Open Access Open Badges Methodology article

Long term expression of bicistronic vector driven by the FGF-1 IRES in mouse muscle

Camille Allera-Moreau12, Aurélie Delluc-Clavières12, Caroline Castano12, Loïc Van den Berghe12, Muriel Golzio3, Marc Moreau4, Justin Teissié3, Jean-François Arnal125 and Anne-Catherine Prats12*

Author Affiliations

1 Institut national de la santé et de la recherche médicale (INSERM), U858, Toulouse, France

2 Université Toulouse III Paul Sabatier, institut de médecine moléculaire de Rangueil, équipe n°11, IFR31, Toulouse, France

3 Laboratoire de biophysique cellulaire, institut de pharmacologie et de biologie structurale UMR 5089, CNRS, Toulouse, France

4 Centre de biologie du développement, UMR 5547 CNRS, Toulouse, France

5 Centre hospitalier universitaire de Rangueil, Toulouse, France

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BMC Biotechnology 2007, 7:74  doi:10.1186/1472-6750-7-74

Published: 28 October 2007



Electrotransfer of plasmid DNA into skeletal muscle is a promising strategy for the delivery of therapeutic molecules targeting various muscular diseases, cancer and lower-limb ischemia. Internal Ribosome Entry Sites (IRESs) allow co-expression of proteins of interest from a single transcriptional unit. IRESs are RNA elements that have been found in viral RNAs as well as a variety of cellular mRNAs with long 5' untranslated regions. While the encephalomyocarditis virus (EMCV) IRES is often used in expression vectors, we have shown that the FGF-1 IRES is equally active to drive short term transgene expression in mouse muscle. To compare the ability of the FGF-1 IRES to drive long term expression against the EMCV and FGF-2 IRESs, we performed analyses of expression kinetics using bicistronic vectors that express the bioluminescent renilla and firefly luciferase reporter genes. Long term expression of bicistronic vectors was also compared to that of monocistronic vectors. Bioluminescence was quantified ex vivo using a luminometer and in vivo using a CCD camera that monitors luminescence within live animals.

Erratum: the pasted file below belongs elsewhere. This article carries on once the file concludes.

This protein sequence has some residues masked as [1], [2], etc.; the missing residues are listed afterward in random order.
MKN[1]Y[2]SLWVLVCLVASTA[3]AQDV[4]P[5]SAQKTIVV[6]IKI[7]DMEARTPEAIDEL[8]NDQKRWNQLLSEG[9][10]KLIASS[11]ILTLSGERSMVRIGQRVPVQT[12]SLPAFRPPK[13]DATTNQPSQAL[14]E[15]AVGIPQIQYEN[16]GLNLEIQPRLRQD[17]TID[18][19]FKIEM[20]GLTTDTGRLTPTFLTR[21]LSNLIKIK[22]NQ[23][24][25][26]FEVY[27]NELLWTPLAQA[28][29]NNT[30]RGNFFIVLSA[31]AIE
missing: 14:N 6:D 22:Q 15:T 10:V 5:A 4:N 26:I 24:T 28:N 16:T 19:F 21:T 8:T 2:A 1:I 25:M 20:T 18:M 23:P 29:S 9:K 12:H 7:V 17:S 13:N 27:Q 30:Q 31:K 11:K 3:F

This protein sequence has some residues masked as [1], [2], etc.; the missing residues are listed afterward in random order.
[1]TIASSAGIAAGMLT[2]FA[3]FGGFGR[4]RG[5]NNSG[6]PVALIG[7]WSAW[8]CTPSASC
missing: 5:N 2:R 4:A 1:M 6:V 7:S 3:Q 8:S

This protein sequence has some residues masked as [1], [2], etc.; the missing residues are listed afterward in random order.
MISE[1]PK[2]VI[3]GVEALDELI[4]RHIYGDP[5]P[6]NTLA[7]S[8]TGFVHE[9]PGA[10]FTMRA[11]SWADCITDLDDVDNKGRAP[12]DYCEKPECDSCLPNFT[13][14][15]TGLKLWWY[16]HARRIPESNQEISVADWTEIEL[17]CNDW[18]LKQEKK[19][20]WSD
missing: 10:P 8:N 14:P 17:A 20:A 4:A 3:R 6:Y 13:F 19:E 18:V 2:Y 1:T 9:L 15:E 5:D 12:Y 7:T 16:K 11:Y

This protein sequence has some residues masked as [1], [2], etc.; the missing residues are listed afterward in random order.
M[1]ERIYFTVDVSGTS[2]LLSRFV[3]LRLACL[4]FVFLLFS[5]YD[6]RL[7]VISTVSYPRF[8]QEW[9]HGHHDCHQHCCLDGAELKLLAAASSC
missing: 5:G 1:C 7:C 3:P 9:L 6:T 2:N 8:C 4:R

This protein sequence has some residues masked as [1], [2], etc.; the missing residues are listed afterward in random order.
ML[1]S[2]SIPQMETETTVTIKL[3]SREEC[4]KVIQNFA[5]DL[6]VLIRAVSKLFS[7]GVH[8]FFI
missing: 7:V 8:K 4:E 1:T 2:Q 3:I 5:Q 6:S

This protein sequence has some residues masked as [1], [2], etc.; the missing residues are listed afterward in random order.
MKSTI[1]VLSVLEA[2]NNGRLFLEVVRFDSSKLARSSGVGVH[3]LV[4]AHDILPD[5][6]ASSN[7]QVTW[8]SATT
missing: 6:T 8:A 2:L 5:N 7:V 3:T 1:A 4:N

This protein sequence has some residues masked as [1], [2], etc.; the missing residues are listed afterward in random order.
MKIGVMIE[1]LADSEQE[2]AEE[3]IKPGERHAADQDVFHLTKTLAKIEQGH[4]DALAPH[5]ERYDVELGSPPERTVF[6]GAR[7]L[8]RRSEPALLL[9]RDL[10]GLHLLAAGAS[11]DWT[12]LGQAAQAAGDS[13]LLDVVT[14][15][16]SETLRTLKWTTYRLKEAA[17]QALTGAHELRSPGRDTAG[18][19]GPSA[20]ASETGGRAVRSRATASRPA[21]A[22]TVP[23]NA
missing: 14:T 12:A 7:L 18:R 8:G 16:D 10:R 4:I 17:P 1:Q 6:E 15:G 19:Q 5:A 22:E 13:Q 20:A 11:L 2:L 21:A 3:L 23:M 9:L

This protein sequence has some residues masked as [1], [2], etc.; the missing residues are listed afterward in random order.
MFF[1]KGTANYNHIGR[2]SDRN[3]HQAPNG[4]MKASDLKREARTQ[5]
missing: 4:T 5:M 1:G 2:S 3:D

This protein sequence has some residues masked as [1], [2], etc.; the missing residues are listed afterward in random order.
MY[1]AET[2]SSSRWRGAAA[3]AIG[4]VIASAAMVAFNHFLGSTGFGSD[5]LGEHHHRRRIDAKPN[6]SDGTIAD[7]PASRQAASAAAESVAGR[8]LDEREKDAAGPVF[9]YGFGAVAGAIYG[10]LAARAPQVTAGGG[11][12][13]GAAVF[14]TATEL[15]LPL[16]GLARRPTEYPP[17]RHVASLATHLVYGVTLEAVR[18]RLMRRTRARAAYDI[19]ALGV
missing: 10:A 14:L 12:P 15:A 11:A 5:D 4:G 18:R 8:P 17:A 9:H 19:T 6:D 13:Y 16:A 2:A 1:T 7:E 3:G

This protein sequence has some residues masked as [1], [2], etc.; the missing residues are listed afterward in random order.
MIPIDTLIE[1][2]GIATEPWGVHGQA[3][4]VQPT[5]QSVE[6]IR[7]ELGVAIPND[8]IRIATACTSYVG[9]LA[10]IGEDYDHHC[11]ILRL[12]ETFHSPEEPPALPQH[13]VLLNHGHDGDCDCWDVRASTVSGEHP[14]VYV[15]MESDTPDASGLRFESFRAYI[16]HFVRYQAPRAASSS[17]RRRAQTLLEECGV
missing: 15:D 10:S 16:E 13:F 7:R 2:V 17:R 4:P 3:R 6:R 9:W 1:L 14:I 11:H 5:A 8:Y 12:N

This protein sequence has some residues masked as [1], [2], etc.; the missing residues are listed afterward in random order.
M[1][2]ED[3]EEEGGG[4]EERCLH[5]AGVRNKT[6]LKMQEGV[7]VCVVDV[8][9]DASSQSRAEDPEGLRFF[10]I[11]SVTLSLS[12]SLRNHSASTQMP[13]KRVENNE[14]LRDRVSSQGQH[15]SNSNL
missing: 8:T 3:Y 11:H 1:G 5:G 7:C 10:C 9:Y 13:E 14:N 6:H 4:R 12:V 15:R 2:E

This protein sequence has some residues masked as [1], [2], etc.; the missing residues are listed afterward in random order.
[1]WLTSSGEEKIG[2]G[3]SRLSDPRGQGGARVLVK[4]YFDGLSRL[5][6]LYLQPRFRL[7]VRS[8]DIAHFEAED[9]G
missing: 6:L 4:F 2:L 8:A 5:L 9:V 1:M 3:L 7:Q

Our data demonstrate that the efficiency of the FGF-1 IRES is comparable to that of the EMCV IRES for long term expression of bicistronic transgenes in mouse muscle, whereas the FGF-2 IRES has a very poor activity. Interestingly, we show that despite the global decrease of vector expression over time, the ratio of firefly to renilla luciferase remains stable with bicistronic vectors containing the FGF-1 or FGF-2 IRES and is slightly affected with the EMCV IRES, whereas it is clearly unstable for mixed monocistronic vectors. In addition, long term expression more drastically decreases with monocistronic vectors, and is different for single or mixed vector injection.


These data validate the use of bicistronic vectors rather than mixed monocistronic vectors for long term expression, and support the use of the FGF-1 IRES. The use of a cellular IRES over one of viral origin is of particular interest in the goal of eliminating viral sequences from transgenic vectors. In addition, the FGF-1 IRES, compared to the EMCV IRES, has a more stable activity, is shorter in length and more flexible in terms of downstream cloning of second cistrons. Finally, the FGF-1 IRES is very attractive to develop multicistronic expression cassettes for gene transfer in mouse muscle.